international involving in Russian and Georgian dilemma - Political issues

 International Involvement
he Georgian leadership has consistently called for greater regional and
international participation in the search for a resolution to the conflicts.
In an attempt to weaken Russian influence in the Caucasus, Tbilisi has
sought to use international fora such as the United Nations (UN) and OSCE
in order to express its views and gain support. Saakashvili reiterated his
commitment to a peaceful resolution of Georgia’s unresolved separatist
disputes in a speech at the UN General Assembly in September 2004,
stating that “no democracy can go to war against its own people.”
Proposing a new three-stage program designed to facilitate their
settlement, he underlined his determination to resolve these conflicts,
observing that such “black holes” are “incompatible with progress,
development and lasting stability” as they “breed crime, drug trafficking,
arms trading and… terrorism.”19 The Georgian president also called for
increased co-operation between Georgia and Russia and an end to double
standards, an oblique reference to Russian support for separatist groups in
The UN already plays a key mediating role in the Abkhazian conflict
with the United Nations Observer Mission in Georgia (UNOMIG), 

established to oversee the cease-fire. In addition, the Secretary-General’s
“Group of Friends” (France, Germany, Russia, UK and US) is leading
efforts to find a resolution within the framework of the so-called Geneva
process. However, speaking during a General Assembly summit meeting in
September 2005, Saakashvili called on the international organization to do
more than merely talk about solutions, declaring that it “must act to end the
lawless and immoral annexation” of Abkhazia.21
Georgian-Russian relations were the focus of a Georgian-led debate
at the Parliamentary Assembly of the Council of Europe (PACE) in October
2004, when Nino Burjanadze, Georgia’s parliamentary chairperson, once
again accused Russia of double standards,

 supporting separatist groups in
Georgia while suppressing them in Chechnya. Georgian attempts to attract
international attention to its dispute with Russia appeared to have been
successful, when on 14 October the European Parliament adopted a
resolution “deploring the recent statements of the Russian authorities about
the use of pre-emptive strikes in the South Caucasus” and calling on the Russian leadership to help secure stability in Georgia.22 Saakashvili made
further use of PACE in January 2005 to accuse Russia of hampering efforts
to resolve the protracted regional dispute. He also outlined a new peace
plan for South Ossetia (which included guaranteed language rights, and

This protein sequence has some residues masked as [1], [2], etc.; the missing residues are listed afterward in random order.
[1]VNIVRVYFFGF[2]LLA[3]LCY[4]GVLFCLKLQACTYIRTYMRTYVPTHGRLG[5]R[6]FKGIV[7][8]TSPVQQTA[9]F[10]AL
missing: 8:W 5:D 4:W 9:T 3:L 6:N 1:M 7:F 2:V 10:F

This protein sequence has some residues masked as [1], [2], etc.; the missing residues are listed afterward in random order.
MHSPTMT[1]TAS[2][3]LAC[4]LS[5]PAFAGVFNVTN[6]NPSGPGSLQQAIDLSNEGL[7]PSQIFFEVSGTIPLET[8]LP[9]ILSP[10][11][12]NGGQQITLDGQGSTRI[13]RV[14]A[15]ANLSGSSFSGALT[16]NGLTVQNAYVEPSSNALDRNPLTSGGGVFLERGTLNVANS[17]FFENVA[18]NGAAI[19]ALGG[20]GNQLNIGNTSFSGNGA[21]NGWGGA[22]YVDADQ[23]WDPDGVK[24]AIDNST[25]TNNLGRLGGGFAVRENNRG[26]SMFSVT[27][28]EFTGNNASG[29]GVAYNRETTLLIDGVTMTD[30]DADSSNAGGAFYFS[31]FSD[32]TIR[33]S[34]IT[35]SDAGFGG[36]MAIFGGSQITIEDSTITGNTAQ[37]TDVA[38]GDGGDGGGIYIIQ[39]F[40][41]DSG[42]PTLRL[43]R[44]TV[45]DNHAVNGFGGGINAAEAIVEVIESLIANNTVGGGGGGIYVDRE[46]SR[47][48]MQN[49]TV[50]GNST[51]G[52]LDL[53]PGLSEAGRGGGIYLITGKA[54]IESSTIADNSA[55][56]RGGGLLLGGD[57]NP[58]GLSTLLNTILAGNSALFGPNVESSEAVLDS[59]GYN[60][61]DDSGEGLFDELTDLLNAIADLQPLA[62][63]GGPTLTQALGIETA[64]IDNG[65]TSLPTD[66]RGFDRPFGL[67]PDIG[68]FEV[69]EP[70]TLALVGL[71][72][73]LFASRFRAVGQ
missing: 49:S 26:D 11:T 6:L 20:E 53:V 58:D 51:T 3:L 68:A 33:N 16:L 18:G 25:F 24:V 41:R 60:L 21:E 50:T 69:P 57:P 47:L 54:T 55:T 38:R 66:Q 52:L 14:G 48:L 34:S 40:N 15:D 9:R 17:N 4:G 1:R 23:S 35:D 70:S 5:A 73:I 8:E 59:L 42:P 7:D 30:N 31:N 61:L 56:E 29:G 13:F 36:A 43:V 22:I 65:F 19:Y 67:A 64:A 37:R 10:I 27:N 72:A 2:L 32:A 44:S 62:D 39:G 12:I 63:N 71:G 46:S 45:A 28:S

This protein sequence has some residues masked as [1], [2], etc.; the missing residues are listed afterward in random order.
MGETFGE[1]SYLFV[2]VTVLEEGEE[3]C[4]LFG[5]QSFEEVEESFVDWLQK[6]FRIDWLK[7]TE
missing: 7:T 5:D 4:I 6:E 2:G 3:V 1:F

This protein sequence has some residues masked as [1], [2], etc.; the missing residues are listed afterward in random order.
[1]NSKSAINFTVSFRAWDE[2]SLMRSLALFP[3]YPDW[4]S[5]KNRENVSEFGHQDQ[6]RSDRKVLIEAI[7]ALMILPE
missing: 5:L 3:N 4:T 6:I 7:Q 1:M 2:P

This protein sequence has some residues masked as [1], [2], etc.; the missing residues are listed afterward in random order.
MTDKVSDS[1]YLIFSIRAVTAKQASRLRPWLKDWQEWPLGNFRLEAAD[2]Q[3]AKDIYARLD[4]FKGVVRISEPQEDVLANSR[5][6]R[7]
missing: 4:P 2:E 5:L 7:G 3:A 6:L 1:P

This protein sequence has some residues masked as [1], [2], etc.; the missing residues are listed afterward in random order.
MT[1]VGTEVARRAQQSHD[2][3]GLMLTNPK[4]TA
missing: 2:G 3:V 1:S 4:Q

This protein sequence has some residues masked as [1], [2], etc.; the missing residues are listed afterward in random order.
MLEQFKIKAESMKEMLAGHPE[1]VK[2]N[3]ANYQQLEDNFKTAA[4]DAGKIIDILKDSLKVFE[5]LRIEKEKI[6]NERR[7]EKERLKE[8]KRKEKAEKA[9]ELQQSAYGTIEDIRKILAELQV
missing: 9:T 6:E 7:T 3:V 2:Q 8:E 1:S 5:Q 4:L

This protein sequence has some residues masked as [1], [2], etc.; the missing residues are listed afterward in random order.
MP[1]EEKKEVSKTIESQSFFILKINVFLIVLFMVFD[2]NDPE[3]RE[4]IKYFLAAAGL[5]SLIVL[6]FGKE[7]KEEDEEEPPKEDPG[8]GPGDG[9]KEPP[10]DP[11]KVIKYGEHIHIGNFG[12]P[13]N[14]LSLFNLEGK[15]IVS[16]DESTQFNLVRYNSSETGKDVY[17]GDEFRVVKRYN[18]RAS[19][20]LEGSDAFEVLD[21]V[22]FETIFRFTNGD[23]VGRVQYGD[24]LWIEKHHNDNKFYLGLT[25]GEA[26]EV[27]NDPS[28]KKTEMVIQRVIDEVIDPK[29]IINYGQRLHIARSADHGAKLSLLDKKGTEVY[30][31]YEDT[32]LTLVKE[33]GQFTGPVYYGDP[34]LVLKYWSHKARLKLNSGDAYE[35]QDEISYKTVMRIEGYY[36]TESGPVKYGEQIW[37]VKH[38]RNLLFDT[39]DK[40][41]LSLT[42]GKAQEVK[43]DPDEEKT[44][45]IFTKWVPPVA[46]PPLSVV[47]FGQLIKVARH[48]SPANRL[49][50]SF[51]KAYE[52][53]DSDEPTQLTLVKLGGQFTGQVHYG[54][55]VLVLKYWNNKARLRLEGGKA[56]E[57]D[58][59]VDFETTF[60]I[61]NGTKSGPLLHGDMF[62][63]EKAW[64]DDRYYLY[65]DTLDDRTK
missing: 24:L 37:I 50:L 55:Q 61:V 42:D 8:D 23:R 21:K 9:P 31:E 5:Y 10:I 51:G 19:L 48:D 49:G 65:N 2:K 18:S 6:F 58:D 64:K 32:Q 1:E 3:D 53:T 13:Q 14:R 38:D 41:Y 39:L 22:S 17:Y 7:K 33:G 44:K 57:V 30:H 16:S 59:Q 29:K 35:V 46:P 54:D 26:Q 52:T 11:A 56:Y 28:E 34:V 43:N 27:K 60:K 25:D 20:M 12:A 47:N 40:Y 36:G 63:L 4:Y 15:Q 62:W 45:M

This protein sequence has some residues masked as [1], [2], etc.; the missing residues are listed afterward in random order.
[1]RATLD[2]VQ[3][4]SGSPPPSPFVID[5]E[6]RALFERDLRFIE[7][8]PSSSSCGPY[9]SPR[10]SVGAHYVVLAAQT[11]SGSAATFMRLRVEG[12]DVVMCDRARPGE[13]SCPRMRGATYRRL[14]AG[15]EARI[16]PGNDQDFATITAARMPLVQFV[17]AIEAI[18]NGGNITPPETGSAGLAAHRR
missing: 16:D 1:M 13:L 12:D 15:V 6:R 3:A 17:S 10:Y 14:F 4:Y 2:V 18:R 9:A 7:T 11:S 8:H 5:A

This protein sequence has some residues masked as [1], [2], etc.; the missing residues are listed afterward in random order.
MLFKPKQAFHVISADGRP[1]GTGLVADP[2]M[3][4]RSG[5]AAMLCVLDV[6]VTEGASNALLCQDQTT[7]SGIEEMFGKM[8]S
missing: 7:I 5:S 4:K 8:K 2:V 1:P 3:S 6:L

control over education, policing and social policies), 

offering the region
constitutional guarantees of broad autonomy within a federal Georgia, an
offer rejected by Tskhinvali on the basis that it is already “independent.”
In addition to international and regional organizations, Georgia has
also sought to engage both the EU and US. During his visit to the country in
May 2005, US President George W. Bush called for Georgia’s sovereignty
and territorial integrity to be respected and lent his support to Saakashvili’s
plans for South Ossetia and Abkhazia to become autonomous and selfgoverning, but not independent. In addition, one of the reported aims of a
visit by Defense Minister Okruashvili to Washington in June 2005 was to
enlist US assistance in resolving Georgia’s secessionist conflicts and the
topic was also on the agenda of a meeting between Saakashvili and US
Secretary of State Condoleeza Rice in September 2005. Okruashvili has
expressed confidence that Georgia will regain control of Abkhazia and
South Ossetia by the end of the decade, optimism he claims is based on
the participation of the US in the peace process, which, in his opinion,

undermine Russia’s position as the sole mediator.23
The EU’s relations with Georgia and the Caucasus region as a
whole have been tentative, in contrast to those of the US. Nevertheless, it
has included the South Caucasus in the European Neighborhood Policy
(ENP), a reversal of previous policy that shunned engagement with the
region. Although the ENP does not offer potential membership of the EU, it
does offer a “privileged relationship” with the aim of sharing the Union’s
stability and prosperity. This is a noble objective, but there has been little
tangible progress made in furthering relations with any of the South
Caucasus states. In spite of the European Commission recommending the
“significant intensification” of relations through the development of an
Action Plan, the inclusion of these countries into the ENP has yet to
translate into substantive programs. Nevertheless, the inclusion of the three
South Caucasus states is of considerable significance, recognizing the
importance of the region to an expanding EU. With the accession of
Bulgaria and Romania, the organization will border the Black Sea, while
Turkish accession would push the Union’s frontier even further eastwards
to the South Caucasus.24

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